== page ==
Prendas Ciclismo Coolmax socks are lightweight and comfortable and they come in many different designs to match your bike, kit or mood.
I've used loads of pairs of these socks over several years. They're made from a polyester/polyamide/elastane mix that's very stretchy so you get a close fit without any ridges, and it shifts moisture away from your feet well. They're a consistent weave throughout rather than having any mesh sections but I've never noticed my feet getting particularly sweaty in these even on the hottest summer days or the steepest climbs.
The manufacturers give a temperature range for these socks of 6-22°C. I tend to wear something thicker if it's below about 10°C, or wear some overshoes, but we all have different preferences. Essentially, these are spring/summer weight socks that major on comfort and breathability rather than insulation. The section that sits outside your shoe is a double thickness and it stays in place perfectly well.
Although these are thin, they score highly for durability. I have pairs that are a couple of years old still going strong. If you go for a white pair, they gradually get less and less bright as they inevitably pick up dirt, but that's not unusual. In my experience, the reason to ditch them eventually is because they've suffered one too many wet rides rather than that the threads have worn out. They don't ever go baggy around the top like some.
As well as the performance and the reasonable price, the other reason to choose these socks is that they're available in a variety of different designs. I like the mod roundel ones – a tribute to Bradley Wiggins who was supported by Prendas as a youth rider. If that's not your thing, you can choose the Belgian colours, world champion stripes, checkerboard or various other versions.
Cool, comfy spring/summer socks in a variety of different designs; nice price too
road.cc test report
Make and model: Prendas Ciclismo Coolmax special edition socks
Size tested: Medium
Tell us what the product is for, and who it's aimed at. What do the manufacturers say about it? How does that compare to your own feelings about it?
"Made in Italy by the same company that produces our best-selling Coolmax socks, we are delighted to announce the arrival of these great-looking socks inspired by Bradley Wiggins' victory at the British National Road Race Championships in 2011!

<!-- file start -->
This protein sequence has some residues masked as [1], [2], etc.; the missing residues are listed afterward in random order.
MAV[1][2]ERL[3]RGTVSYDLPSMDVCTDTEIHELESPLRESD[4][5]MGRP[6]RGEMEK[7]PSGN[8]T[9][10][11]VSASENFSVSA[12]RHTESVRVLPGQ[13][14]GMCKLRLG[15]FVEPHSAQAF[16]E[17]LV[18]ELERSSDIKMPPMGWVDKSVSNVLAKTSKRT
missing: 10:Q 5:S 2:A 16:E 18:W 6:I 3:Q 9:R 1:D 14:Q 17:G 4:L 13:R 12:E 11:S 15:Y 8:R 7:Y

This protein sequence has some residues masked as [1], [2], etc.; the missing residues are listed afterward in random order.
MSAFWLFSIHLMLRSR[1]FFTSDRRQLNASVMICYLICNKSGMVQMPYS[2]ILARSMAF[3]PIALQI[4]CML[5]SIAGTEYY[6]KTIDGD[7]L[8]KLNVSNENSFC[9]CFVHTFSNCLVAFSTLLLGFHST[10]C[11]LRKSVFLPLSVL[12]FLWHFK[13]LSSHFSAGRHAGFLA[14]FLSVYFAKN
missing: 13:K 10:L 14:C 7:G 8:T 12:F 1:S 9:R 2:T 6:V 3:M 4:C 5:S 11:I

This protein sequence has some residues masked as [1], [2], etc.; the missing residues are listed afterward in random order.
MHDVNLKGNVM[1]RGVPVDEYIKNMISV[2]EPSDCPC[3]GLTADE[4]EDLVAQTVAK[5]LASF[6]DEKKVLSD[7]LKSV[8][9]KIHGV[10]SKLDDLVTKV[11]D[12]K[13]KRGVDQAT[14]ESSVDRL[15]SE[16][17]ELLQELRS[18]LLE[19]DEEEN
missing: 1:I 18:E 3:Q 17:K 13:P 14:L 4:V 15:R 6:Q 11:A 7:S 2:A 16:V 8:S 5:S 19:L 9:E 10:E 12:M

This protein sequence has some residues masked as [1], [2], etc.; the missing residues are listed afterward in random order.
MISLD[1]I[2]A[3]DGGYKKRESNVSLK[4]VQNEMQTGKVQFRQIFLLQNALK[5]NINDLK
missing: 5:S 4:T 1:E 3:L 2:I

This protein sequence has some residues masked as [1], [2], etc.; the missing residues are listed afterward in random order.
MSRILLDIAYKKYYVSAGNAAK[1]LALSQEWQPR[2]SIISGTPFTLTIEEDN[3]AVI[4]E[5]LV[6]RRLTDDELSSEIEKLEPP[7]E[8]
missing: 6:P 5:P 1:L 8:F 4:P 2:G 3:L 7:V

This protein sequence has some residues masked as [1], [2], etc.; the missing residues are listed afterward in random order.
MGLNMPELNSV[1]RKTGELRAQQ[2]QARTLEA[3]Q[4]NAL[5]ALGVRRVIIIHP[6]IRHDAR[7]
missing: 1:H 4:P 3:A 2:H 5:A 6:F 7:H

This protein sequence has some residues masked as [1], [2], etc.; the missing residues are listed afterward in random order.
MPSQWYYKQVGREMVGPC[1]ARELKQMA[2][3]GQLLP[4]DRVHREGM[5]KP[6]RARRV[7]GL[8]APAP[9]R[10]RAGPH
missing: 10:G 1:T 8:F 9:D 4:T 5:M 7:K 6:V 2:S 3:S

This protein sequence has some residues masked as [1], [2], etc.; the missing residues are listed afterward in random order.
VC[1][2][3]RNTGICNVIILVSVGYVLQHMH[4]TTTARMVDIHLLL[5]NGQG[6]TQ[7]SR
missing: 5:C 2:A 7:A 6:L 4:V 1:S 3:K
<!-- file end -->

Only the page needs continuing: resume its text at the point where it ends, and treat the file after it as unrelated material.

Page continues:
Bradley Wiggins was one of the very first Prendas Supported Riders as an aspiring youth, and has of course gone onto great things!
Bradley is well know for his love of all things mod related, so these socks came from a gem of an idea. Of course, now he is sponsored by Adidas, he can't wear them, but we'd like to think that he would if he could!
"The In Crowd" references the great Dobie Gray's Mod and Northern Soul floor filler.
The nominal temperature range for these socks is 6 to 22 degrees Celsius (42 - 71 degrees Fahrenheit), but of course some people run hot and some cold. So it's up to you."
That all seems reasonable enough.
Tell us some more about the technical aspects of the product?
They're made of Coolmax which does a good job of wicking moisture away from your skin and doesn't get heavy with sweat.
Did you enjoy using the product? Yes.
Would you consider buying the product? Yes
Would you recommend the product to a friend? Yes
About the tester
Age: 41 Height: 190cm Weight: 75kg
I usually ride: My best bike is:
I've been riding for: Over 20 years I ride: Most days I would class myself as: Expert
I regularly do the following types of riding: time trialling, commuting, club rides, sportives, general fitness riding,
Mat has worked for loads of bike magazines over the past 20 years, and been editor of 220 Triathlon and Cycling Plus. He's been road.cc technical editor for seven years, testing bikes, fettling the latest kit, and trying out the most up-to-the-minute clothing. We send him off around the world to get all the news from launches and shows too. He has won his category in Ironman UK 70.3 and finished on the podium in both marathons he has run. Mat is a Cambridge graduate who did a post-grad in magazine journalism, and he is a past winner of the Cycling Media Award for Specialist Online Writer.